Twins leave a legacy of environmental stewardship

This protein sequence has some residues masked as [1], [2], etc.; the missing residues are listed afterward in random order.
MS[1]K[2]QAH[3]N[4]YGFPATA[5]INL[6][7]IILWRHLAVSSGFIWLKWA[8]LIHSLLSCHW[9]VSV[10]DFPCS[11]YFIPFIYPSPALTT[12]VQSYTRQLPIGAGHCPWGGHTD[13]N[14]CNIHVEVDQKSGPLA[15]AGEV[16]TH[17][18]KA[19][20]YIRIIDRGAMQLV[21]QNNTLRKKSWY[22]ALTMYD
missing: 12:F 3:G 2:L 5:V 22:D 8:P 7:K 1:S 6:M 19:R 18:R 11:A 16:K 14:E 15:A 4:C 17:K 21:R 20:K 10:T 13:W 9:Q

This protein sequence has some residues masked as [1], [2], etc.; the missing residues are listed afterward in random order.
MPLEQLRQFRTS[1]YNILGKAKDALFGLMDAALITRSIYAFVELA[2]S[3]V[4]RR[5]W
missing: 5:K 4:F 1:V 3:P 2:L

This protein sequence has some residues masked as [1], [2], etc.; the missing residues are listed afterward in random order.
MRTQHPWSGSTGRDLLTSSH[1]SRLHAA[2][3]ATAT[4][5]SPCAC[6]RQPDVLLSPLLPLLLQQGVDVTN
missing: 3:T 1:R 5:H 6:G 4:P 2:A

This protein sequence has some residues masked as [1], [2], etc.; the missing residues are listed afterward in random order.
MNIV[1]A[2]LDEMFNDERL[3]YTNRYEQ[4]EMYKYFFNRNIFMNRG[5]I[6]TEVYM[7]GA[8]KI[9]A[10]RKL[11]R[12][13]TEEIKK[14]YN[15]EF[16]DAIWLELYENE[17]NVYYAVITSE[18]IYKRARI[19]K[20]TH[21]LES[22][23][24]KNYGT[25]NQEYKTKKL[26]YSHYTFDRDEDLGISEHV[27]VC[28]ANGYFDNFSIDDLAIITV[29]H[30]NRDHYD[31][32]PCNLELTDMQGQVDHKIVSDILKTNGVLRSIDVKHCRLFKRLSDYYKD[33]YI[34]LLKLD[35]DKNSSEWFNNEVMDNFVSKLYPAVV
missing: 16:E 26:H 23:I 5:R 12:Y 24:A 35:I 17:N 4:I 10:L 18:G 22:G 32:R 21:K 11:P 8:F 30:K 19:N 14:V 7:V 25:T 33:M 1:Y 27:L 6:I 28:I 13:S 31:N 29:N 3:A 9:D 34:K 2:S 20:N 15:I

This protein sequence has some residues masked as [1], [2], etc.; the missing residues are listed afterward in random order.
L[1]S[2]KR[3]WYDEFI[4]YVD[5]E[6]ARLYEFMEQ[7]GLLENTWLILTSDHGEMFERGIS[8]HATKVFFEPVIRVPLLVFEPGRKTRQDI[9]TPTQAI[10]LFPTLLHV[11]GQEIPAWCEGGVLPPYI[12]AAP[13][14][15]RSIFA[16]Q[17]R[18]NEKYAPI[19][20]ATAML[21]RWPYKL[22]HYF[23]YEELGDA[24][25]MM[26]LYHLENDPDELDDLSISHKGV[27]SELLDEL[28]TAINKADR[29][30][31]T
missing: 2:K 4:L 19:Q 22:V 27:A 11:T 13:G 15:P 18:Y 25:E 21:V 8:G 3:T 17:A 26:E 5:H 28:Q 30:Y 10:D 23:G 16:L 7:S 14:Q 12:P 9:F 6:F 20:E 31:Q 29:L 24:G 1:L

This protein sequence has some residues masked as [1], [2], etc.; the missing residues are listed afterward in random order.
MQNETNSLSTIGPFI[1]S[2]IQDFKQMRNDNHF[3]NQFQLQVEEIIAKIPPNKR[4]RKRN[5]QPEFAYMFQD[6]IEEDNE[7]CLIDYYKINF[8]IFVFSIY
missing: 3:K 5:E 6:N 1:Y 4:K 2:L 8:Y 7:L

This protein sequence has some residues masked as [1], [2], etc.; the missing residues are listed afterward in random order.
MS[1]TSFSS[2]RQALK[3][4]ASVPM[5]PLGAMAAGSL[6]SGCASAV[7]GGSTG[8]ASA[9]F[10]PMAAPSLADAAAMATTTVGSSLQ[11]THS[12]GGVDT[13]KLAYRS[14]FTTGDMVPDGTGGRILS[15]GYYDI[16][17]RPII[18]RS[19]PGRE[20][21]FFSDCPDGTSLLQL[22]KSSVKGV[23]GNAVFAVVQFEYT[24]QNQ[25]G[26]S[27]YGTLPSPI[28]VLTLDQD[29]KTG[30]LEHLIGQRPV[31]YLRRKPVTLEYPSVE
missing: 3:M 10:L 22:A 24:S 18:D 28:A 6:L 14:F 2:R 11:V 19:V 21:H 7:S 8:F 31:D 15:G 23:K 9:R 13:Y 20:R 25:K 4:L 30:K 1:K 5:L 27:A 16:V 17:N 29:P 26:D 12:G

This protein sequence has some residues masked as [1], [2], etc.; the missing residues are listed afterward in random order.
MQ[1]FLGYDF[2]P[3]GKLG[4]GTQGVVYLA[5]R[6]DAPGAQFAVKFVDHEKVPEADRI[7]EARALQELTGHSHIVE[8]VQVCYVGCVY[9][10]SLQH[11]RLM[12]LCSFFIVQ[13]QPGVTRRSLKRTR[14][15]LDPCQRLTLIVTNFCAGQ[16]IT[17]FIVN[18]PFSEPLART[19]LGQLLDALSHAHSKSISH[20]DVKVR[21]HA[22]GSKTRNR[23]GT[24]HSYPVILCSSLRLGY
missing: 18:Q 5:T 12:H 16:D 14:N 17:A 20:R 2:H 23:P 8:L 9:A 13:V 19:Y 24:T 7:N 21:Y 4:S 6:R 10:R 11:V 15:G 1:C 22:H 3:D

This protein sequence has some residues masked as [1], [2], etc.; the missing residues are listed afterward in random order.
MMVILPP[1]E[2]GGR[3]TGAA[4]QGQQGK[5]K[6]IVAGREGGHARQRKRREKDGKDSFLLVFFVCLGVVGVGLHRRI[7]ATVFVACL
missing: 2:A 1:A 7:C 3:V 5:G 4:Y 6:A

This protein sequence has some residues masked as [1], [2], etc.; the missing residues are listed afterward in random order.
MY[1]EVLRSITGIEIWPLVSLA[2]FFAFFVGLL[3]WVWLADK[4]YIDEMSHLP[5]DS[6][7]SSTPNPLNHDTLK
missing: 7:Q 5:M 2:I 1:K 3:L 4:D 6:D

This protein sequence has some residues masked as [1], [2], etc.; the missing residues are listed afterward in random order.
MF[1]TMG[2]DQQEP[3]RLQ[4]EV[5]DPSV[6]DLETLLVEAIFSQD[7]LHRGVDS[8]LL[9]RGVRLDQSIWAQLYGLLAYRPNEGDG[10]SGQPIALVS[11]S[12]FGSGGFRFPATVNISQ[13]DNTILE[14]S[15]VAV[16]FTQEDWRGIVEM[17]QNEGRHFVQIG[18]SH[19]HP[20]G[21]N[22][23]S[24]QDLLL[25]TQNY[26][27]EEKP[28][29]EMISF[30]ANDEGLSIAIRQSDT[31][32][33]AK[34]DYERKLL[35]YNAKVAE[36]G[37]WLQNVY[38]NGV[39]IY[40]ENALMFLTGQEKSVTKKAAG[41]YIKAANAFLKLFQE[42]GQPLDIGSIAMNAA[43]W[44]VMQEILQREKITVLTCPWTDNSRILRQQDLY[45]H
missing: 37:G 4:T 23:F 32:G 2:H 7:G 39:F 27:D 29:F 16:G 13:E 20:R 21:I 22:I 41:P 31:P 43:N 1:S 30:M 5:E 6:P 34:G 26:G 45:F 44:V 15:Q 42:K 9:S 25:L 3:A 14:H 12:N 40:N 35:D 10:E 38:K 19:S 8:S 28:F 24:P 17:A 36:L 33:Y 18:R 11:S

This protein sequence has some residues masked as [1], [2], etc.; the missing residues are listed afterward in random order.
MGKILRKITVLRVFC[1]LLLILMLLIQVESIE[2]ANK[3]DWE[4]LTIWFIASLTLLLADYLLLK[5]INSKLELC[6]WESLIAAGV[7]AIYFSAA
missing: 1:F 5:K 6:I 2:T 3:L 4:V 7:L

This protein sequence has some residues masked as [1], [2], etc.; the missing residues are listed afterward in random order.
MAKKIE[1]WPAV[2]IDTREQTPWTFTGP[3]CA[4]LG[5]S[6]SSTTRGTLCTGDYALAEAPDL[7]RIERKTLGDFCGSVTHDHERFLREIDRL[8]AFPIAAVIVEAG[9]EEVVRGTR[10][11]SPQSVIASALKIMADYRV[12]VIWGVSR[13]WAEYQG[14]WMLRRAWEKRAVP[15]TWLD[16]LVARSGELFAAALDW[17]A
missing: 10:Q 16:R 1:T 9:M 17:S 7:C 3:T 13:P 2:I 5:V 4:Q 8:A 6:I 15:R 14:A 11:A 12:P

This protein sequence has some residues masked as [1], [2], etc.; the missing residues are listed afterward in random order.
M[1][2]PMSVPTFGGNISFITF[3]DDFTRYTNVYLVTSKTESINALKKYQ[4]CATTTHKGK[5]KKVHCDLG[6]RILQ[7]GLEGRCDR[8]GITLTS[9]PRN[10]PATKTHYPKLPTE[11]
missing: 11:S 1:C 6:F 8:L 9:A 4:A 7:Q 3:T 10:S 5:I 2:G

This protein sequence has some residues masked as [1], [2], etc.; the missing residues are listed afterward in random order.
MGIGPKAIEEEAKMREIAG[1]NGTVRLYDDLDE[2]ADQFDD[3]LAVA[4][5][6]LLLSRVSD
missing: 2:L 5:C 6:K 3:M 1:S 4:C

In 2007, the Washington Post dubbed them “The Brothers Wild,” a moniker that aptly reflects the lives and legacies of naturalist and conservationist twins Frank (1916-2001) and John (1916-2016) Craighead. Born in Washington, D.C., the Craighead brothers developed an early love of falconry and, by the age of 20, gained acclaim as correspondents for National Geographic with their article, “Adventures with Birds of Prey.” During World War II, the U.S. Navy called on the enlisted brothers to help create a survival school focused on the physical conditioning and outdoor self-reliance of Naval aviators. In 1943, the twins published “How to Survive on Land and Sea,” a guide that is referenced to this day. Frank and John are perhaps best known for their landmark work with bears in Yellowstone National Park, research that spanned 12 years and is credited with saving the animals from extinction. During this time, the brothers followed more than 600 grizzly and black bears and worked with colleagues in the fields of electrical engineering and radio operations to develop pioneering technology used to track the movement of large animals via radio transmission. Given the dangerous nature of working directly with the bears, the brothers also spearheaded the creation of innovative drug combinations for large-animal sedation. These innovations would later prove instrumental in tracking migration patterns and behaviors of a vast array of species from honeybees to humpback whales. Over time, Frank and John developed a deep conviction to protecting and conserving wildlife and habitats, particularly rivers. Heavily involved in national conservation efforts, they wrote much of the text for the National Wild and Scenic Rivers Act passed by Congress in 1968, cementing their legacy of environmental stewardship. Background photo courtesy of Jim Peaco and Yellowstone National Park.